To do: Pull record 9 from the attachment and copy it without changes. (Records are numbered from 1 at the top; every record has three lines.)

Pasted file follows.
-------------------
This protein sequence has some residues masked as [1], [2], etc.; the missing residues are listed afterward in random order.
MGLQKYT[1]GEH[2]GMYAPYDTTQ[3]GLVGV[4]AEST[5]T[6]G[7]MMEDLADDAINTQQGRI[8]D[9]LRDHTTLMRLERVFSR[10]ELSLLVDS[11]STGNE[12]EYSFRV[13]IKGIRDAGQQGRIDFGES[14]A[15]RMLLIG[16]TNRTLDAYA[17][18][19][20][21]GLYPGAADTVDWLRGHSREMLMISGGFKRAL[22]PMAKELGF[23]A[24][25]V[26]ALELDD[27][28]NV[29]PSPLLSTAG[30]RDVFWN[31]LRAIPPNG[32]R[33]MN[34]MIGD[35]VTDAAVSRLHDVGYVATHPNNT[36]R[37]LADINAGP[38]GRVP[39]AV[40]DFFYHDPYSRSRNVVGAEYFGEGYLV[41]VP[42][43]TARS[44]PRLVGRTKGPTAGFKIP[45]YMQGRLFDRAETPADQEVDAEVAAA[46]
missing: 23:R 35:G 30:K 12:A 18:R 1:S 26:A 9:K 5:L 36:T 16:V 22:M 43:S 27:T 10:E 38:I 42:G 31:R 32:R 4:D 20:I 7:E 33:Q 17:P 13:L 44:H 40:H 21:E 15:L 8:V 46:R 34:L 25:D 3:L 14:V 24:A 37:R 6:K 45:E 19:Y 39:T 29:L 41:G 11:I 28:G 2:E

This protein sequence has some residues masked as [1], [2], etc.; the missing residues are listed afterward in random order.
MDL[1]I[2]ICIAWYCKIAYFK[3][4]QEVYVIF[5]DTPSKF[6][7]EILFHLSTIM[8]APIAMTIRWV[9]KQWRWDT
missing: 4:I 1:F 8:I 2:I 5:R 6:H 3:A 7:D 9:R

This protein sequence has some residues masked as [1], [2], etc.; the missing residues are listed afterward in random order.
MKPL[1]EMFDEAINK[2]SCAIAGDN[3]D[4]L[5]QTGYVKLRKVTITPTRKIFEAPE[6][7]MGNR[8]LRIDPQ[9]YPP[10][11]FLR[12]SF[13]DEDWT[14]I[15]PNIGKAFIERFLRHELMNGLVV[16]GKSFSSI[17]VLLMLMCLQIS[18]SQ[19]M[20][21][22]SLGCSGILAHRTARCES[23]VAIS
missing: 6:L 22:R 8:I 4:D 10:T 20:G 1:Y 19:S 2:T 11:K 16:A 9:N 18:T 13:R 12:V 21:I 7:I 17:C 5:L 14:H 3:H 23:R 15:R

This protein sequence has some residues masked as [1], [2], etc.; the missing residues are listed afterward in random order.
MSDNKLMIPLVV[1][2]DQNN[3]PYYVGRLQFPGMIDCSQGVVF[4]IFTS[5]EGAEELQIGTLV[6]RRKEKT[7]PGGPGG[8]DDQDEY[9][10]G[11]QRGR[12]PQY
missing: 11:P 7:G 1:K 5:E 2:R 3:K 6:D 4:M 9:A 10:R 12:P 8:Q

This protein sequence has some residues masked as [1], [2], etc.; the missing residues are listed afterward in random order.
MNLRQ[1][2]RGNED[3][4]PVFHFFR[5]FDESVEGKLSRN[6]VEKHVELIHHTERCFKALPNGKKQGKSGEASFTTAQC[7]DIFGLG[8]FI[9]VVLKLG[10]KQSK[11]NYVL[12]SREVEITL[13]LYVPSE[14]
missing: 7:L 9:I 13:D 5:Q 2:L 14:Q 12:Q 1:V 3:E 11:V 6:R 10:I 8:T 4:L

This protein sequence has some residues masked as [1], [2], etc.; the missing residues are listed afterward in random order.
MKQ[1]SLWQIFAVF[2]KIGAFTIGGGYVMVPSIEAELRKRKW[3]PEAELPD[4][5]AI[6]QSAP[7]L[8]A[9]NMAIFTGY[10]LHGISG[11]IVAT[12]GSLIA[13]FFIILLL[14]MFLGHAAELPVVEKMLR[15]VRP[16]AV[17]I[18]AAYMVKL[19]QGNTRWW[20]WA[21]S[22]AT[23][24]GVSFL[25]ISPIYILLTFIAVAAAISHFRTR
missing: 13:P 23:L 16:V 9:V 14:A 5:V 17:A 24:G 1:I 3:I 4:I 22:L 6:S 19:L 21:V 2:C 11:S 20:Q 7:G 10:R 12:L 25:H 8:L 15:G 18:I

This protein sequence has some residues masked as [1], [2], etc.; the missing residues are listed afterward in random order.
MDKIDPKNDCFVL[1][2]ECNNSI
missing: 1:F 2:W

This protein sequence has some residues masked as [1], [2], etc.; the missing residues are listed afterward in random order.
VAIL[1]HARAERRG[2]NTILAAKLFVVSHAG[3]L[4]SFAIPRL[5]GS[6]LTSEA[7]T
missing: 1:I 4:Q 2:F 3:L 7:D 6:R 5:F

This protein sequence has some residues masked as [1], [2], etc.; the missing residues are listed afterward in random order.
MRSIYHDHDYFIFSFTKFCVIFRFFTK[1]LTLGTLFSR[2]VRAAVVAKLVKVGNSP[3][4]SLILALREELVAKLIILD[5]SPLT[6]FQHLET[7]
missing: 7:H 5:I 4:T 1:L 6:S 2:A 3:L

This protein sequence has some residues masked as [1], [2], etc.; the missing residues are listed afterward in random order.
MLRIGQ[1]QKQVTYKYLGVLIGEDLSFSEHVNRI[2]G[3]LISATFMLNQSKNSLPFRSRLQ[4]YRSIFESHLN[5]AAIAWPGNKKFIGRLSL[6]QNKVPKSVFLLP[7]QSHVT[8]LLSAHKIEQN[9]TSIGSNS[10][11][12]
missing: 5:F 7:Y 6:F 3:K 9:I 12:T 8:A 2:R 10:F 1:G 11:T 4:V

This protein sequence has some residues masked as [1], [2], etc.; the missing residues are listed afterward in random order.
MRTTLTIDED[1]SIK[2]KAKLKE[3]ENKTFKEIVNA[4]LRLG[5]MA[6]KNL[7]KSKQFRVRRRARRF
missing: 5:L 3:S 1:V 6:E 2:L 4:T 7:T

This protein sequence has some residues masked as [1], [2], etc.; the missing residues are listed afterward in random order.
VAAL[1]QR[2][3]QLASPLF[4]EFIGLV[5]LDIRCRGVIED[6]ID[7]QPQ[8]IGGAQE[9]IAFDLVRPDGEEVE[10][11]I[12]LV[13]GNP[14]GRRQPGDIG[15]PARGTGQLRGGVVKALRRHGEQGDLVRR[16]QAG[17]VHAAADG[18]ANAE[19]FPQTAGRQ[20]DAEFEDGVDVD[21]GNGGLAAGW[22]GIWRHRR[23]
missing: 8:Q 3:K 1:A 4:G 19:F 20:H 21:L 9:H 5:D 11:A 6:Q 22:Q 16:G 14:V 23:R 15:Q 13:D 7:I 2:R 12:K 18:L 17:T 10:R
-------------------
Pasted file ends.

This protein sequence has some residues masked as [1], [2], etc.; the missing residues are listed afterward in random order.
MRSIYHDHDYFIFSFTKFCVIFRFFTK[1]LTLGTLFSR[2]VRAAVVAKLVKVGNSP[3][4]SLILALREELVAKLIILD[5]SPLT[6]FQHLET[7]
missing: 7:H 5:I 4:T 1:L 6:S 2:A 3:L